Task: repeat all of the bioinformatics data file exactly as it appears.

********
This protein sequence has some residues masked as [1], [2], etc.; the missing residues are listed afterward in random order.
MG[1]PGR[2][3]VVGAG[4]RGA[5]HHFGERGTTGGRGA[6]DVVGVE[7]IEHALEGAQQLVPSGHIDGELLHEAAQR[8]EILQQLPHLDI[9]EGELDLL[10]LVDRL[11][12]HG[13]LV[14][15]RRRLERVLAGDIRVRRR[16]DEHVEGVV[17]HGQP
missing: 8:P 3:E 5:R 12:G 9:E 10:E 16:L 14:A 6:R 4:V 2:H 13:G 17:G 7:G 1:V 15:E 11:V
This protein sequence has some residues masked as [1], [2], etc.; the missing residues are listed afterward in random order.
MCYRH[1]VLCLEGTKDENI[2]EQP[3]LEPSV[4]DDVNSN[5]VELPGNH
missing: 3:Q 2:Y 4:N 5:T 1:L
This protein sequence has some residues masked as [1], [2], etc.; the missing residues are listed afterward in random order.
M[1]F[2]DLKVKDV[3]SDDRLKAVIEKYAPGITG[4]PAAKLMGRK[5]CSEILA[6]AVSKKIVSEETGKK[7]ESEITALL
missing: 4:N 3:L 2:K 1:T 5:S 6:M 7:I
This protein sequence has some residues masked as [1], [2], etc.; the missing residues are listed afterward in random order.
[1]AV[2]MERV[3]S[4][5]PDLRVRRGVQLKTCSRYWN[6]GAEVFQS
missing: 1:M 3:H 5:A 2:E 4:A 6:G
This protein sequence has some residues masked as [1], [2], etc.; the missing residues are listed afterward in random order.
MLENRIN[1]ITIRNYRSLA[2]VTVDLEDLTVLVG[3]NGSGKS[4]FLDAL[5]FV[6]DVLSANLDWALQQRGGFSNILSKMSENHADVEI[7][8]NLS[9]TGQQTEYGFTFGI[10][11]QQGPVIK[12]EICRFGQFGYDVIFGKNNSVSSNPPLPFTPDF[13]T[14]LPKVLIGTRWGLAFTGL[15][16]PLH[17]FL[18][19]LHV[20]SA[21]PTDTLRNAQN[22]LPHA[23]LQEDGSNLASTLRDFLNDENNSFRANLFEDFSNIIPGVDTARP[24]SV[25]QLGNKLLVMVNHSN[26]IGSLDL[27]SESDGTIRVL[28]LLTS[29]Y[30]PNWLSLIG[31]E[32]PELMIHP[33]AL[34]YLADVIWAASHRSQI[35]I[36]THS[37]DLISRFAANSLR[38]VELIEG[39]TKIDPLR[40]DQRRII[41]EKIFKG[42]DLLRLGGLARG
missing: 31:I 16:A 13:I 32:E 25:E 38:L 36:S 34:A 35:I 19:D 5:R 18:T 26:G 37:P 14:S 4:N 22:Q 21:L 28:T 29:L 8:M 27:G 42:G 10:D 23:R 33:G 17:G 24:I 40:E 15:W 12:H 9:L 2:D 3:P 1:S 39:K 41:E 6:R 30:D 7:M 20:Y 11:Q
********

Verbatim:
This protein sequence has some residues masked as [1], [2], etc.; the missing residues are listed afterward in random order.
MG[1]PGR[2][3]VVGAG[4]RGA[5]HHFGERGTTGGRGA[6]DVVGVE[7]IEHALEGAQQLVPSGHIDGELLHEAAQR[8]EILQQLPHLDI[9]EGELDLL[10]LVDRL[11][12]HG[13]LV[14][15]RRRLERVLAGDIRVRRR[16]DEHVEGVV[17]HGQP
missing: 8:P 3:E 5:R 12:G 9:E 10:E 16:L 14:A 6:R 4:V 2:H 13:G 17:G 7:G 1:V 15:E 11:V
This protein sequence has some residues masked as [1], [2], etc.; the missing residues are listed afterward in random order.
MCYRH[1]VLCLEGTKDENI[2]EQP[3]LEPSV[4]DDVNSN[5]VELPGNH
missing: 3:Q 2:Y 4:N 5:T 1:L
This protein sequence has some residues masked as [1], [2], etc.; the missing residues are listed afterward in random order.
M[1]F[2]DLKVKDV[3]SDDRLKAVIEKYAPGITG[4]PAAKLMGRK[5]CSEILA[6]AVSKKIVSEETGKK[7]ESEITALL
missing: 4:N 3:L 2:K 1:T 5:S 6:M 7:I
This protein sequence has some residues masked as [1], [2], etc.; the missing residues are listed afterward in random order.
[1]AV[2]MERV[3]S[4][5]PDLRVRRGVQLKTCSRYWN[6]GAEVFQS
missing: 1:M 3:H 5:A 2:E 4:A 6:G
This protein sequence has some residues masked as [1], [2], etc.; the missing residues are listed afterward in random order.
MLENRIN[1]ITIRNYRSLA[2]VTVDLEDLTVLVG[3]NGSGKS[4]FLDAL[5]FV[6]DVLSANLDWALQQRGGFSNILSKMSENHADVEI[7][8]NLS[9]TGQQTEYGFTFGI[10][11]QQGPVIK[12]EICRFGQFGYDVIFGKNNSVSSNPPLPFTPDF[13]T[14]LPKVLIGTRWGLAFTGL[15][16]PLH[17]FL[18][19]LHV[20]SA[21]PTDTLRNAQN[22]LPHA[23]LQEDGSNLASTLRDFLNDENNSFRANLFEDFSNIIPGVDTARP[24]SV[25]QLGNKLLVMVNHSN[26]IGSLDL[27]SESDGTIRVL[28]LLTS[29]Y[30]PNWLSLIG[31]E[32]PELMIHP[33]AL[34]YLADVIWAASHRSQI[35]I[36]THS[37]DLISRFAANSLR[38]VELIEG[39]TKIDPLR[40]DQRRII[41]EKIFKG[42]DLLRLGGLARG
missing: 31:I 16:A 13:I 32:E 25:E 38:L 36:S 34:A 35:I 19:D 5:R 18:T 26:G 37:P 14:S 4:N 22:Q 21:L 28:T 29:L 8:M 27:G 42:G 10:D 23:R 33:G 17:G 24:I 40:E 15:W 12:H 9:L 2:D 3:P 1:S 39:K 41:E 6:R 30:D 7:M 20:Y 11:Q